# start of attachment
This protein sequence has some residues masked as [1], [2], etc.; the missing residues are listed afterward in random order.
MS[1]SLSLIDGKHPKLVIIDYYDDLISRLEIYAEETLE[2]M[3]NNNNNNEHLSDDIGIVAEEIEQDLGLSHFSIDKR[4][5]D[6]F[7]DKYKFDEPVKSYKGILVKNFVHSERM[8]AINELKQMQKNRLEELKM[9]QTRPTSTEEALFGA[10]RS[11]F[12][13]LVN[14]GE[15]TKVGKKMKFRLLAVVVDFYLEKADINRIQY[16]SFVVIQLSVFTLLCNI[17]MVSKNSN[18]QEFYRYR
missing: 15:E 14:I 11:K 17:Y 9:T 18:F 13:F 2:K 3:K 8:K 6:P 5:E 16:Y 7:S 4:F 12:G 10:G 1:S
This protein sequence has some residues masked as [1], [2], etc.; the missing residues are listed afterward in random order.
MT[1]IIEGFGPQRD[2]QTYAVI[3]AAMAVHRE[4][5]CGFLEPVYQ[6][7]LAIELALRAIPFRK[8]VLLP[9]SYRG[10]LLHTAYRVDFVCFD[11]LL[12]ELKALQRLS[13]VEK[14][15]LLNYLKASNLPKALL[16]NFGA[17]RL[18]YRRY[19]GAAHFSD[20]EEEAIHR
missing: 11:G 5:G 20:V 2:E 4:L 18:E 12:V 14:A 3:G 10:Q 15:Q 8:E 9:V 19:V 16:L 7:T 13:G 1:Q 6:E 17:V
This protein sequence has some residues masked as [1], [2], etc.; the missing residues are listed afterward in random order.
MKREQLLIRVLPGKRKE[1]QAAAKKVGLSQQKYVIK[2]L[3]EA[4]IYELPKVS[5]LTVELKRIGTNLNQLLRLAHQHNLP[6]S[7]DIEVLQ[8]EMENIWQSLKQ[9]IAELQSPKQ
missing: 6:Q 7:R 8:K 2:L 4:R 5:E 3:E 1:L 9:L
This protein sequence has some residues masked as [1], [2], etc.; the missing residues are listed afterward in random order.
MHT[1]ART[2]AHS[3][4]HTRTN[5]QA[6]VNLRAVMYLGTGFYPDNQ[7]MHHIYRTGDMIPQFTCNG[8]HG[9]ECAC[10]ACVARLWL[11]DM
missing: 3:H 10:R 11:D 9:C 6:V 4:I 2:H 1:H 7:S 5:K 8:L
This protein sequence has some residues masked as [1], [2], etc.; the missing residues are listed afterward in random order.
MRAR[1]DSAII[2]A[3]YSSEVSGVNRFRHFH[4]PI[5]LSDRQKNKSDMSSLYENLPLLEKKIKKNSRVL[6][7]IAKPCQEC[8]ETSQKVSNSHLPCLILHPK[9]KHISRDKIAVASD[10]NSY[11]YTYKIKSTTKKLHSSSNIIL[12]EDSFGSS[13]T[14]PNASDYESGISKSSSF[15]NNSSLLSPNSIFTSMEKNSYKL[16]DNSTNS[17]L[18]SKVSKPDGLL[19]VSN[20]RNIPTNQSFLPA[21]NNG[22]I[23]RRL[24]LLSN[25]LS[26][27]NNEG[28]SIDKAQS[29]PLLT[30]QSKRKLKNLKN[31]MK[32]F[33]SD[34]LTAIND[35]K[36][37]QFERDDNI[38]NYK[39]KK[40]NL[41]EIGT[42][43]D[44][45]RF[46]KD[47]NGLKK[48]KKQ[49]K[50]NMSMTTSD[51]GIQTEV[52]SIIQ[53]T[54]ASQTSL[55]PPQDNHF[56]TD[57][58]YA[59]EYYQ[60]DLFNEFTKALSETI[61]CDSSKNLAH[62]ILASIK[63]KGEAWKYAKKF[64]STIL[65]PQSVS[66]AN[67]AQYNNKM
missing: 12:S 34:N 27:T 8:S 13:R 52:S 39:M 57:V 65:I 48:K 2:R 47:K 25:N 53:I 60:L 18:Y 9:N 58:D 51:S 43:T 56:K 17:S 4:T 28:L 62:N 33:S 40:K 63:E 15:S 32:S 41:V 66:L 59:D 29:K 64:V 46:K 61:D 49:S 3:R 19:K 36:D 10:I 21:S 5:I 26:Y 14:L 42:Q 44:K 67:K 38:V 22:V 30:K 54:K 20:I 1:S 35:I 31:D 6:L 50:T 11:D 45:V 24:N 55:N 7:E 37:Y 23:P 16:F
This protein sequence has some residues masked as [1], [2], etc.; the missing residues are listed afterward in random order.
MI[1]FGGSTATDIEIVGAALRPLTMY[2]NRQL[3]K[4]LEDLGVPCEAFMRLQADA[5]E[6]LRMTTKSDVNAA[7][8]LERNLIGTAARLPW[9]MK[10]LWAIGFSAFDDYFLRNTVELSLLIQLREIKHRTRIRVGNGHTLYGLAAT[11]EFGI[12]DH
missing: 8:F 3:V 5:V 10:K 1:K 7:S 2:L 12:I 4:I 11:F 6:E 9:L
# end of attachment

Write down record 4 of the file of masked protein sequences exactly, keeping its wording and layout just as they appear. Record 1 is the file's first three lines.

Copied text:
This protein sequence has some residues masked as [1], [2], etc.; the missing residues are listed afterward in random order.
MHT[1]ART[2]AHS[3][4]HTRTN[5]QA[6]VNLRAVMYLGTGFYPDNQ[7]MHHIYRTGDMIPQFTCNG[8]HG[9]ECAC[10]ACVARLWL[11]DM
missing: 3:H 10:R 11:D 9:C 6:V 4:I 2:H 1:H 7:S 5:K 8:L